The annual rate of inflation for imported materials and fuels was 2.8% in March 2018 (Table 4), which is down from February 2018 when the annual rate stood at 3.5%. On the month, inflation for imported materials and fuels was down by 0.3%. This is the second consecutive month where the index shows a negative rate on the months. Although the annual rate of growth has been slowing down, imported materials and fuels have shown positive annual inflation for 22 consecutive months. Imported materials and fuels represent roughly two-thirds of overall materials and fuels (input prices) in terms of index weight.

The sterling effective exchange rate index (ERI) rose to 79.2 in March 2018. This is a 0.3% increase compared with February 2018 and it is the seventh consecutive month where the ERI shows positive growth on the month. On the year, the ERI was up 3.4% in March 2018. This is the second-highest annual rate the ERI has shown since moving into positive growth in October 2017. This may influence the slowing of the rate of inflation on imported materials, making imports of raw materials less expensive.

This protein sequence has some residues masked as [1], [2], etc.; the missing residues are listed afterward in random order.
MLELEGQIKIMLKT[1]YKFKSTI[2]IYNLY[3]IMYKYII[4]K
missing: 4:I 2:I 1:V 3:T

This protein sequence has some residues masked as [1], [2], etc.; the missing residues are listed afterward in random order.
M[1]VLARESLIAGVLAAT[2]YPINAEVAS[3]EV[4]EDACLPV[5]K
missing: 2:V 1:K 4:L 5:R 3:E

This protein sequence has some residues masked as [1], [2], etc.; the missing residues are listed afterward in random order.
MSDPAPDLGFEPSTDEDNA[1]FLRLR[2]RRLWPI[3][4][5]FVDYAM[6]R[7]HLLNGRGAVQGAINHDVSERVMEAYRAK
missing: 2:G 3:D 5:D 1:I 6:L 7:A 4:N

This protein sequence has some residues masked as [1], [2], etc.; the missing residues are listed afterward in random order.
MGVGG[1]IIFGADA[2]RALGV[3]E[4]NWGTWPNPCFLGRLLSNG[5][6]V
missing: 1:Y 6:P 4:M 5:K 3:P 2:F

Table 5 shows monthly and annual growth rates for input prices by industry and Figure 4 shows contributions by those industries to the monthly and annual rate of input price inflation.

The largest upward contribution to the annual rate in March 2018 came from crude oil, which contributed 1.78 percentage points (Figure 4) and had annual price growth of 11.6% (Table 5), up from 9.1% last month. This rate of annual inflation was driven by a slower decrease in crude oil prices on the month compared with the same period last year. The upward contribution from crude oil was driven mainly by imported crude petroleum and natural gas, which rose 10.8% on the year.

Fuel and home food materials provided the second- and third-largest upward contributions to the annual rate, with 1.06 and 0.53 percentage points respectively. Prices for fuel rose 10.0% on the year, while prices for home food materials rose 3.7%.

Crude oil prices were the main driver to the negative monthly input inflation rate, with a downward contribution of 0.46 percentage points, on the back of a price decrease of 2.2% on the month.